In short, no. The biggest thing a novice can bring on board is a positive, happy-to-do anything attitude and a willingness to learn all things yachtie. The bigger boats even take on skill sets such as dive instructors, adventure activity instructors, chefs, electricians, mechanics, plumbers and carpenters. These in some way all fitted within the requirements of what the skipper was wanting on board their boat. My advice is to always mention skills you have that, even though they sound obscure, they could be useful to boat life. It is pretty incredible, how many people do you know have managed to cross an ocean and spend $300US a month travelling the world? Not many.

If you wouldn’t feel comfortable stepping into something new with no prior experience, there are lots of sailing and yachting clubs that offer ‘intro to sailing’ around the world. The RYA has a scheme called getting afloat which makes it even easier. to find these intro to sailing offers. Easier yet head to google and learn the basics of sailing. There are literally millions of youtube videos to help give you a flavour of how to sail. But really the easiest way to learn is on a boat while it’s all happening.

What Will I Do While Crewing On A Yacht?

As mentioned previously, as a novice you learn sailing on the job, but mostly you muck in, cooking, cleaning and being part of watching the deck. While there will be opportunities to learn, the more competent sailors will be the ones required to navigate, watch the deck alone and overall sailing of the boat. Don’t worry thinking you know zero heading to a new yacht, the crew should be selected with varying skill levels to keep the boat sailing efficiently.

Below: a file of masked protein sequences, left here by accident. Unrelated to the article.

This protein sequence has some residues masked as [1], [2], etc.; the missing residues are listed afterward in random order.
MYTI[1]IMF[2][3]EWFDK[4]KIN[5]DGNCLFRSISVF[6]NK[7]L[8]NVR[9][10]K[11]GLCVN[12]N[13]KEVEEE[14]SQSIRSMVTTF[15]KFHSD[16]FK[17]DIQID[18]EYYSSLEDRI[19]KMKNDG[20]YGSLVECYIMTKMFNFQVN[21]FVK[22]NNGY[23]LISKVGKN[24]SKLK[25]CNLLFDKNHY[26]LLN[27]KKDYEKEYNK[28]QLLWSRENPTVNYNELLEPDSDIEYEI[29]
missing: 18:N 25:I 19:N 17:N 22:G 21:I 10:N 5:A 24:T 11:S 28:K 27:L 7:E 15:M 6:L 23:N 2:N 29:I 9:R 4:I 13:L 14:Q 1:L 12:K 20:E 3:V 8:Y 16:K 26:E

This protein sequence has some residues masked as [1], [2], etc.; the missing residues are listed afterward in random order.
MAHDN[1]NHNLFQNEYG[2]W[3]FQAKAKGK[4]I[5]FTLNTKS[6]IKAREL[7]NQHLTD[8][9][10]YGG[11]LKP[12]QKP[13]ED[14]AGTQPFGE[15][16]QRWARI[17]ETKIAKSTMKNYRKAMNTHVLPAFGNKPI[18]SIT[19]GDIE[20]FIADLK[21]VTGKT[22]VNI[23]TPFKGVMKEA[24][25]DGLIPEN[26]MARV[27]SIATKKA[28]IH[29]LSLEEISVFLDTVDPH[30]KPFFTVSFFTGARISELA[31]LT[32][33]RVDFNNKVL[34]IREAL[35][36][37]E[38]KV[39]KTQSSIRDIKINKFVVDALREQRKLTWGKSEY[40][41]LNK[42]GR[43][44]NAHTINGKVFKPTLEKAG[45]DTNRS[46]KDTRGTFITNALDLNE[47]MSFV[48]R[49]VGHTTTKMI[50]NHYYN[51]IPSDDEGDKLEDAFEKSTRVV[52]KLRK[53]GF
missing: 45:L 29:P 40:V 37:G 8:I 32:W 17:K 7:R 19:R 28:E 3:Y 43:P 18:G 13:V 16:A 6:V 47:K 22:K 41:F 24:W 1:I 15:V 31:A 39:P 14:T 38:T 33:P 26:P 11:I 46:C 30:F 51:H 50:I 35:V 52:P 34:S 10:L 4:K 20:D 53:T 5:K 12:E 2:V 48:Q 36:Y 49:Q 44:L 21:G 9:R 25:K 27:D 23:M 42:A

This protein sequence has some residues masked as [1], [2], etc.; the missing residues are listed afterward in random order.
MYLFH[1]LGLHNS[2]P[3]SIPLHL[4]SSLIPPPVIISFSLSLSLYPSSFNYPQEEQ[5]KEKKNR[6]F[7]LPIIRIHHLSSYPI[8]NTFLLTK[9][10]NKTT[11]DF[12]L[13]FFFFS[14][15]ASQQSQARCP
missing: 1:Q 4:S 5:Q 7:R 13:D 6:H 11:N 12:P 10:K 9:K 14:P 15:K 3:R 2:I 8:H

Advice For A First Timer Crewing On A Yacht?

The key is to ask the right questions. Have a check here for questions and elements you should be asking about before getting on the boat below. Don’t be afraid to ask questions to the skipper, if anything they should be happy to give answers to someone who has done there homework and is keen to know more.

  • Whats your previous sailing experience? If you are coming as a complete novice you really want a very experienced skipper.
  • Whats your competence in navigation/and or boat management? This should be a similar answer to what was said previously.
  • Are you expecting payment?
  • What is the plan for the passage? Relatively speaking the better and more organised the plan seems the more organised the skipper will be.
  • Will wet gear be provided? This should be provided unless they specify this very early on.
  • Is there an overboard bag/grab bag onboard? Can I add wallets, medications, spare glasses in it? This is the bag you take if the boat sinks, there should be one already packed with supplies for an emergency, take a goggle of what should be in this, particularly for an ocean passage.
  • Is there storage space for wet gear and clothes?
  • What is in the first aid kit? Again take a goggle of the amount that is relevant to the duration of sail you are looking for, personally for me, the bigger the kit and more knowledgeable the skipper the better. (Within two days of sailing, I had been stung by jellyfish and dislocated a toe. The competence of my skipper in this situation was incredibly important.)